This 400+ page book is now one of my all-time favorites. It takes a little bit to get use to in the beginning and requires a slower reading pace in places in order to take in the setting and the creatures you encounter. However, it does not take long before you will be gobbling up the pages to find out what happens next to the protagonist.
Galaxy Stern, also known as Alex, has become a freshman at Yale University and a member of the Lethe House because of her ability to see Greys, what she calls ghosts. Yale’s lifestyle is vastly different from the west coast drug den she was living in just before she woke up in a hospital room with the Dean of Yale University sitting next to her. Yale is home to the Ancient Eight Societies-Skull and Bones, Scroll and Key, Book and Snake, Wolf’s Head, Manuscript, Aurelian, St. Elmo’s, Berzelius. Each house has their own specialty in teachings, such as divination, portal magic, glamours, storm conjuring, etc., and their own notable alumni including presidents, celebrities, world leaders, and authors. Skull and Bones is the oldest and most powerful house, boasting more powerful alumni than any other. Lethe House acts as a policing agency, making sure rituals and parties of the Ancient Eight do not go too far. Their motto is We are the Shepherds, and they are the ninth house of the Houses of the Veil. Each house has its own structure and chain of command, and Alex is adapting to her new role as the Lethe House’s Dante, which has become a trial by fire since Darlington, her mentor, has disappeared.
A homicide on the Yale campus initially appears to have nothing to do with any of the Houses of the Veil or any of its members, but Alex is required to investigate to be sure. Of course, nothing is what it seems and Tara’s death on campus takes Alex on a wild search that will bring her to the river’s edge where the living end and the dead roam, and into the bowels of the “tombs” in most of the houses, whether she wants to be there or not. While investigating Tara’s death, Alex becomes bonded to the Bridegroom, a Grey thought to be a killer, and puts her in a new moon ritual that brings her face-to-face with soul-consuming demon that has been lurking on campus closer to her than she thought.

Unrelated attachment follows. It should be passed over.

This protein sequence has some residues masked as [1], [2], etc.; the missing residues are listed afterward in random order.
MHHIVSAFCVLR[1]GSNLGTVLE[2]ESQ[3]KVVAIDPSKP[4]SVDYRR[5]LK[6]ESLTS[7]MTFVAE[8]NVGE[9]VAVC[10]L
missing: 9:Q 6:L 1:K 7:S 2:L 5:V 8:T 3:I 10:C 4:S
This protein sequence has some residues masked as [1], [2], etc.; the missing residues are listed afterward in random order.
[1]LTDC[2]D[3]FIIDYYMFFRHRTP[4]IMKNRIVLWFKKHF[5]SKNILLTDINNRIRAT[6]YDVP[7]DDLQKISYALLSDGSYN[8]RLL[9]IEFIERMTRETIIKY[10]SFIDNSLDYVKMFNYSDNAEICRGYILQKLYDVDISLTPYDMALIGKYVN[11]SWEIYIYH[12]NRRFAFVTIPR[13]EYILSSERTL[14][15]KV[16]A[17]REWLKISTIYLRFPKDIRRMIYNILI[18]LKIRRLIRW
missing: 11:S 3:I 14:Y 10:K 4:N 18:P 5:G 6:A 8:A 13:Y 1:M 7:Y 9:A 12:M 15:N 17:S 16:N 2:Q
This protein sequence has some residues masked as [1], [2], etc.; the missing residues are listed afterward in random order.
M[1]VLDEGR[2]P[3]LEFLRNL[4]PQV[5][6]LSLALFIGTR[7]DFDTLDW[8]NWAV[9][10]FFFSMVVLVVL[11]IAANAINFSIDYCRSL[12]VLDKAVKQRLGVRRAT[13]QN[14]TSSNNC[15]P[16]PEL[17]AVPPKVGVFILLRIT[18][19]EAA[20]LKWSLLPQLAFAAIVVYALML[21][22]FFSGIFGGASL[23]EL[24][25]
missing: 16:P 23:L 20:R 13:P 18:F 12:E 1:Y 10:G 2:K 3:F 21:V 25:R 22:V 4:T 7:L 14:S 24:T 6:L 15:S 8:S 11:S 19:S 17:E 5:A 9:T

Yale is a demanding and prestigious ivy league school with rigorous academics. How is Alex, an unlikely student at Yale, going to maintain a GPA high enough to stay enrolled as well as keep her job as Dante in Lethe? And investigate Tara’s death and Darlington’s disappearance? Oh, and the Bridegroom keeps following her around! Now what?
Ninth House is a long and dense read, filled with background of the secret societies that we hear about, true or not, as well as bits and pieces of New Haven’s history. There are a lot of characters to get to know, but the author does an excellent job in keeping them separate and distinguishable. I felt pity for Hellie’s fate, angst for Alex’s adventures, and thankful for Dawes’s knowledge. The author does a fantastic job in making the reader realize, and fear, that there are greater powers than what we see and experience every day. There could be another world or realm that we cannot see, or it could be powerful societies that manipulate things like finance and politics to maintain wealth and powerful positions, or it could be deals made behind closed doors that affect things like college admission, job placement, etc.
When I started this book, I thought that I would be able to find a way to make this story shorter, but I was wrong. In fact, the story is not complete and needs to continue. When Leigh Bardugo publishes the next book in the Alex Stern story, I will be one of the first to purchase it and clear my schedule to read it!